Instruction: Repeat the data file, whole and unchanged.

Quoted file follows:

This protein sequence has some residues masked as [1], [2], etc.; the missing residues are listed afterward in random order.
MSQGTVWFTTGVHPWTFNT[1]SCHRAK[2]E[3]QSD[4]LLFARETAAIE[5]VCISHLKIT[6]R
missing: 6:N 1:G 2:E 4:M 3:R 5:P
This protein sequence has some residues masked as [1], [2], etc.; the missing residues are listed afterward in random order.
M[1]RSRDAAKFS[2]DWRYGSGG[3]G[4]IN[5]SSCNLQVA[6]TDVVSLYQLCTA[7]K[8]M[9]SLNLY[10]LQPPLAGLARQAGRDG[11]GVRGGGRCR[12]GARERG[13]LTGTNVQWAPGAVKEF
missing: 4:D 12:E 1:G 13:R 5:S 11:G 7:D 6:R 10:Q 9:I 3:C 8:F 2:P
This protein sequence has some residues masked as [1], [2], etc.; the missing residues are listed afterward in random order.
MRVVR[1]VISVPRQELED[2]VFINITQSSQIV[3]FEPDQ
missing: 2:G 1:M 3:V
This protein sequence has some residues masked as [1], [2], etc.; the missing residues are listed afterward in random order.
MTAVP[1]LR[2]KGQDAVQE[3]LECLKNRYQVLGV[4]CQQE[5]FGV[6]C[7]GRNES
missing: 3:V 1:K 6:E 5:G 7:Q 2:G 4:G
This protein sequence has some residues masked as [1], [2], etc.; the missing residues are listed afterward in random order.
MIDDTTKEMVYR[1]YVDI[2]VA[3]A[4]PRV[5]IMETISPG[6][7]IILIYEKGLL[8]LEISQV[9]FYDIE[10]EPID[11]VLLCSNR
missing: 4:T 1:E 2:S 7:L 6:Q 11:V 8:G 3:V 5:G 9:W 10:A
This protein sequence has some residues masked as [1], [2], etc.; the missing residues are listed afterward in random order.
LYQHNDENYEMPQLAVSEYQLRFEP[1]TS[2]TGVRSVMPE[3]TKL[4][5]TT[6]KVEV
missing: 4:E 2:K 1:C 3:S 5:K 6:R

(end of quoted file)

This protein sequence has some residues masked as [1], [2], etc.; the missing residues are listed afterward in random order.
MSQGTVWFTTGVHPWTFNT[1]SCHRAK[2]E[3]QSD[4]LLFARETAAIE[5]VCISHLKIT[6]R
missing: 6:N 1:G 2:E 4:M 3:R 5:P
This protein sequence has some residues masked as [1], [2], etc.; the missing residues are listed afterward in random order.
M[1]RSRDAAKFS[2]DWRYGSGG[3]G[4]IN[5]SSCNLQVA[6]TDVVSLYQLCTA[7]K[8]M[9]SLNLY[10]LQPPLAGLARQAGRDG[11]GVRGGGRCR[12]GARERG[13]LTGTNVQWAPGAVKEF
missing: 4:D 12:E 1:G 13:R 5:S 11:G 7:D 6:R 10:Q 9:I 3:C 8:F 2:P
This protein sequence has some residues masked as [1], [2], etc.; the missing residues are listed afterward in random order.
MRVVR[1]VISVPRQELED[2]VFINITQSSQIV[3]FEPDQ
missing: 2:G 1:M 3:V
This protein sequence has some residues masked as [1], [2], etc.; the missing residues are listed afterward in random order.
MTAVP[1]LR[2]KGQDAVQE[3]LECLKNRYQVLGV[4]CQQE[5]FGV[6]C[7]GRNES
missing: 3:V 1:K 6:E 5:G 7:Q 2:G 4:G
This protein sequence has some residues masked as [1], [2], etc.; the missing residues are listed afterward in random order.
MIDDTTKEMVYR[1]YVDI[2]VA[3]A[4]PRV[5]IMETISPG[6][7]IILIYEKGLL[8]LEISQV[9]FYDIE[10]EPID[11]VLLCSNR
missing: 4:T 1:E 2:S 7:L 6:Q 11:V 8:G 3:V 5:G 9:W 10:A
This protein sequence has some residues masked as [1], [2], etc.; the missing residues are listed afterward in random order.
LYQHNDENYEMPQLAVSEYQLRFEP[1]TS[2]TGVRSVMPE[3]TKL[4][5]TT[6]KVEV
missing: 4:E 2:K 1:C 3:S 5:K 6:R